The killing of two senior state officials for speaking up against the controversial blasphemy law in Pakistan raises serious concerns. For it is evident that both Punjab Province Governor Salman Taseer and Minister of Minority Affairs Shahbaz Bhatti were assassinated by Islamist extremists although the Pakistani government has been a key ally of the United States in its war against terror for around a decade.
Both former President General Pervez Musharraf and the current head of State, Asif Ali Zardari, promised to repeal the blasphemy law embedded in Sections 295 and 298 of the Pakistan Penal Code. Their pledge acknowledged that the law was being misused to target religious minorities – Christians, Shi’as, Ahmadiyyas and Hindus – and was allowing Islamists to justify killings, thereby propagating their twisted belief that killing a “blasphemous” person earns a heavenly reward.
This law is dangerous particularly because there is no provision to punish a false accuser or a false witness of blasphemy. This means a Muslim can easily seek revenge by making an allegation against his or her adversary who is a non-Muslim. While Musharraf and Zardari fought terrorists with some genuine commitment, they failed to revoke the blasphemy law.
They failed because they tried to “sail in two boats,” as an Asian idiom goes. In other words, the Pakistani government is fighting Islamist terrorists on the one hand and acceding to their pressure on the other.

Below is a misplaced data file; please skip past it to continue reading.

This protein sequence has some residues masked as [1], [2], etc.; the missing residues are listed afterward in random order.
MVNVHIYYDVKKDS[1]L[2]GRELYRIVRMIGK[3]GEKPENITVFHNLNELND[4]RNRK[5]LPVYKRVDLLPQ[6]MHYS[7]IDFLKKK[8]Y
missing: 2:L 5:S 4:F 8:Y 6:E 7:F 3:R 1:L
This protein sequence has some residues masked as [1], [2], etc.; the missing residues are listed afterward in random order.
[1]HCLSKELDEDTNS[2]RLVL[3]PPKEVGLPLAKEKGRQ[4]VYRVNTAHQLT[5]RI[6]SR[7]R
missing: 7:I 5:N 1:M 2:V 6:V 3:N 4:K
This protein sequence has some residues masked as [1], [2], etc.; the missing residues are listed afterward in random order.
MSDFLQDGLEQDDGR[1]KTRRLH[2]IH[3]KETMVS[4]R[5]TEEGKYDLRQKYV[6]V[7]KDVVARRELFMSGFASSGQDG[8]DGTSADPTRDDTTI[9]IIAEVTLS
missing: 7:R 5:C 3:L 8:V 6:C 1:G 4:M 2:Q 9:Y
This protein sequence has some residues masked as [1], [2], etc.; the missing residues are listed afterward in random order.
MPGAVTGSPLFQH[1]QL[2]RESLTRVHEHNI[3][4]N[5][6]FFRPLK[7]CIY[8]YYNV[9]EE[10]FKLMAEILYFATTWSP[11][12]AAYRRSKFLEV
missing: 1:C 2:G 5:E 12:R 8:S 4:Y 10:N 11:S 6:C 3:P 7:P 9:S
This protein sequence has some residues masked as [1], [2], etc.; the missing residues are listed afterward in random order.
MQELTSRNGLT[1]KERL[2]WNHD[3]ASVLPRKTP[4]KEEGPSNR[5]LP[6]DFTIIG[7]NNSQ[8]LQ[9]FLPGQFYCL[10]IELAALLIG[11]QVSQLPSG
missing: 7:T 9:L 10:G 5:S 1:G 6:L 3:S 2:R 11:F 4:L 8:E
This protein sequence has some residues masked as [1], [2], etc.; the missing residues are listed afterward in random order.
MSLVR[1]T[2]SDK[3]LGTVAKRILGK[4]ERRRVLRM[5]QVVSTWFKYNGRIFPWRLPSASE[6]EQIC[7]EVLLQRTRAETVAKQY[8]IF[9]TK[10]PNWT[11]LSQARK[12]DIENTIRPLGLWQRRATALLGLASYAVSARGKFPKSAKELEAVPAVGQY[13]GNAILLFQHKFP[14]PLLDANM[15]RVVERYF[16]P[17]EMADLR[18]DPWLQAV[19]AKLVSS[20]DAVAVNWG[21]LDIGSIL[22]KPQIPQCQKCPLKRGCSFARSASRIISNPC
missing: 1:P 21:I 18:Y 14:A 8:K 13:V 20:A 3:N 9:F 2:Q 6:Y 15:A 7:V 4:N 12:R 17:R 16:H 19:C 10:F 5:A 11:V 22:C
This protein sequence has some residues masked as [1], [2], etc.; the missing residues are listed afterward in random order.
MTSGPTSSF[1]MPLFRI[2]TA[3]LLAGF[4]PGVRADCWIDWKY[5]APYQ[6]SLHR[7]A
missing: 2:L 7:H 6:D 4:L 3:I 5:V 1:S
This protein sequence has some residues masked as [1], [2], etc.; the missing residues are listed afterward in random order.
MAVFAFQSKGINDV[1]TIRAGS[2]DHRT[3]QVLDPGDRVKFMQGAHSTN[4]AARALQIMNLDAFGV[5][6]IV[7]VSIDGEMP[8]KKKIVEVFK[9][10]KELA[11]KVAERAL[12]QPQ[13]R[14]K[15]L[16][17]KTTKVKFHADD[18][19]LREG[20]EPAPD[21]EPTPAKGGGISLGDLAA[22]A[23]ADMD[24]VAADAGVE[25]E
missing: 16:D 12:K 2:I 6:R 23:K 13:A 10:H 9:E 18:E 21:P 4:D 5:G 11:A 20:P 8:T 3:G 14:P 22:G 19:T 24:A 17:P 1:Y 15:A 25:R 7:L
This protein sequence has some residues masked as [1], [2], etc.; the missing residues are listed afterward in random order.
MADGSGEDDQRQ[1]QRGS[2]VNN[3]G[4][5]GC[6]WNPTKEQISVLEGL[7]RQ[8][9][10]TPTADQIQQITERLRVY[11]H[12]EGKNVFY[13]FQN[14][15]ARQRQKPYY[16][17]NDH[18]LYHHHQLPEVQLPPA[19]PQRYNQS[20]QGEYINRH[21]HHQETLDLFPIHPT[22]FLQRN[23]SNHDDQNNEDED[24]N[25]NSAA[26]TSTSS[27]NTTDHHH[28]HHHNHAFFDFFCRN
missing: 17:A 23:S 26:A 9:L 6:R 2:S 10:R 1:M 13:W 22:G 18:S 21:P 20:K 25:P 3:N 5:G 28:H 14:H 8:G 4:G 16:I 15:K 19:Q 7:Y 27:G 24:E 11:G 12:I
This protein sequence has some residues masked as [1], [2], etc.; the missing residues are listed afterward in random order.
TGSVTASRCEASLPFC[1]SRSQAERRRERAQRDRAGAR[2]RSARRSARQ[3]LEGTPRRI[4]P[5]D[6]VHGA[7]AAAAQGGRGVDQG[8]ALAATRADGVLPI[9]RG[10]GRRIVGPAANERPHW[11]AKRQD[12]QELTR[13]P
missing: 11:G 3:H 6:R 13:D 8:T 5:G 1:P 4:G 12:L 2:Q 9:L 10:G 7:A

For example, the Pakistani government promptly condemned Taseer’s killing and arrested his bodyguard killer who is being prosecuted as per the law of the land. But weeks later, Prime Minister Yusuf Raza Gilani pressured his party colleague and legislator Sherry Rehman to withdraw a private bill she had tabled in the parliament to amend the blasphemy law. A typical Pakistani head of the government, Gilani thought his decision to keep the law intact was in the interest of peace in the country, as if it could be established only by pleasing the Islamists. What was the result? Apparently emboldened by the government’s move, they killed one of the strongest voices of sanity in Pakistan, Shahbaz Bhatti, the only Christian minister in Zardari’s cabinet.
In a similar fashion, President Zardari had signed a directive imposing Sharia, or Islamic law, in the Swat Valley in northwest Pakistan in April 2009. It was part of a deal to end Taliban violence which had plagued the region for around a year.
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